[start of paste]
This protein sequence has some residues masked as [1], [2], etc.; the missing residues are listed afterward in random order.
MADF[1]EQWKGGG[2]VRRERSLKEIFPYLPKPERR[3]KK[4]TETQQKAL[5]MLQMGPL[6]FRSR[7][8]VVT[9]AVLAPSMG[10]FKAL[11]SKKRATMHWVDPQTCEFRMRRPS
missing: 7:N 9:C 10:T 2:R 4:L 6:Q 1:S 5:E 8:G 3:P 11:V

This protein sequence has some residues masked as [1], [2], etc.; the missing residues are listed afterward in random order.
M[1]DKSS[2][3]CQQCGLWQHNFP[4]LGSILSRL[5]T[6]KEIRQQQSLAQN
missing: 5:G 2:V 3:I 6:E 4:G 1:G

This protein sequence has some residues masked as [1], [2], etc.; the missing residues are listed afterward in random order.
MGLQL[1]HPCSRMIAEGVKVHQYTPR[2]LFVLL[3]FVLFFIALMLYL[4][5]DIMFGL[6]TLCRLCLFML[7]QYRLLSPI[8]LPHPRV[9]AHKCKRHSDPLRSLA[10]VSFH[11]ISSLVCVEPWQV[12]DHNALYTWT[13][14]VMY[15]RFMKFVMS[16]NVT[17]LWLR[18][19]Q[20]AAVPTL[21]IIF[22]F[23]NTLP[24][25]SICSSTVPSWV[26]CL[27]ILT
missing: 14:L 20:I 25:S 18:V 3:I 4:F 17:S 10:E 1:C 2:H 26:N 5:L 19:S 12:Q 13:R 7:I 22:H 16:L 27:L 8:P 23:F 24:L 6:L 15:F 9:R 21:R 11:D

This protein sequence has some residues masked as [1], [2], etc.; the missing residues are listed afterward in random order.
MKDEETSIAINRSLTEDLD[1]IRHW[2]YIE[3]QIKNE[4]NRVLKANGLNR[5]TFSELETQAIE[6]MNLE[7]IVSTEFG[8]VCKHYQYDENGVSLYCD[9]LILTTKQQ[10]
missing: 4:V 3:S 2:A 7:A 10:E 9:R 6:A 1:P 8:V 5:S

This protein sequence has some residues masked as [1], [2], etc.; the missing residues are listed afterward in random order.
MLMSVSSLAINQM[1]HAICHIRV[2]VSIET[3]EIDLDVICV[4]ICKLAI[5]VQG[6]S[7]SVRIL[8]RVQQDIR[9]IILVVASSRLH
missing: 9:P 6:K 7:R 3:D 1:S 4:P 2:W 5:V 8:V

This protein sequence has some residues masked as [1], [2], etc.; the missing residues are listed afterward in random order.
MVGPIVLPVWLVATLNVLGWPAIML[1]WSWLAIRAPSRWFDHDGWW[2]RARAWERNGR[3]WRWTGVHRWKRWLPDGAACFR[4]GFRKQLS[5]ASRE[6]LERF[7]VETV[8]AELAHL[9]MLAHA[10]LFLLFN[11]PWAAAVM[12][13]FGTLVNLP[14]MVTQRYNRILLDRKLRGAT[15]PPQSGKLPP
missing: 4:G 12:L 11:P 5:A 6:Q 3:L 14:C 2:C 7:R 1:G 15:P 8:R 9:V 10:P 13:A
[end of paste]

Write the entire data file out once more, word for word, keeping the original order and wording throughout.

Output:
This protein sequence has some residues masked as [1], [2], etc.; the missing residues are listed afterward in random order.
MADF[1]EQWKGGG[2]VRRERSLKEIFPYLPKPERR[3]KK[4]TETQQKAL[5]MLQMGPL[6]FRSR[7][8]VVT[9]AVLAPSMG[10]FKAL[11]SKKRATMHWVDPQTCEFRMRRPS
missing: 7:N 9:C 10:T 2:R 4:L 6:Q 1:S 5:E 8:G 3:P 11:V

This protein sequence has some residues masked as [1], [2], etc.; the missing residues are listed afterward in random order.
M[1]DKSS[2][3]CQQCGLWQHNFP[4]LGSILSRL[5]T[6]KEIRQQQSLAQN
missing: 5:G 2:V 3:I 6:E 4:G 1:G

This protein sequence has some residues masked as [1], [2], etc.; the missing residues are listed afterward in random order.
MGLQL[1]HPCSRMIAEGVKVHQYTPR[2]LFVLL[3]FVLFFIALMLYL[4][5]DIMFGL[6]TLCRLCLFML[7]QYRLLSPI[8]LPHPRV[9]AHKCKRHSDPLRSLA[10]VSFH[11]ISSLVCVEPWQV[12]DHNALYTWT[13][14]VMY[15]RFMKFVMS[16]NVT[17]LWLR[18][19]Q[20]AAVPTL[21]IIF[22]F[23]NTLP[24][25]SICSSTVPSWV[26]CL[27]ILT
missing: 14:L 20:I 25:S 18:V 3:I 4:F 17:S 10:E 1:C 2:H 26:N 5:L 19:S 12:Q 13:R 7:I 22:H 16:L 27:L 8:P 23:F 24:L 6:L 15:F 9:R 21:R 11:D

This protein sequence has some residues masked as [1], [2], etc.; the missing residues are listed afterward in random order.
MKDEETSIAINRSLTEDLD[1]IRHW[2]YIE[3]QIKNE[4]NRVLKANGLNR[5]TFSELETQAIE[6]MNLE[7]IVSTEFG[8]VCKHYQYDENGVSLYCD[9]LILTTKQQ[10]
missing: 4:V 3:S 2:A 7:A 10:E 9:R 6:A 1:P 8:V 5:S

This protein sequence has some residues masked as [1], [2], etc.; the missing residues are listed afterward in random order.
MLMSVSSLAINQM[1]HAICHIRV[2]VSIET[3]EIDLDVICV[4]ICKLAI[5]VQG[6]S[7]SVRIL[8]RVQQDIR[9]IILVVASSRLH
missing: 9:P 6:K 7:R 3:D 1:S 4:P 2:W 5:V 8:V

This protein sequence has some residues masked as [1], [2], etc.; the missing residues are listed afterward in random order.
MVGPIVLPVWLVATLNVLGWPAIML[1]WSWLAIRAPSRWFDHDGWW[2]RARAWERNGR[3]WRWTGVHRWKRWLPDGAACFR[4]GFRKQLS[5]ASRE[6]LERF[7]VETV[8]AELAHL[9]MLAHA[10]LFLLFN[11]PWAAAVM[12][13]FGTLVNLP[14]MVTQRYNRILLDRKLRGAT[15]PPQSGKLPP
missing: 4:G 12:L 11:P 5:A 6:Q 3:L 14:C 2:C 7:R 1:G 15:P 8:R 9:V 10:P 13:A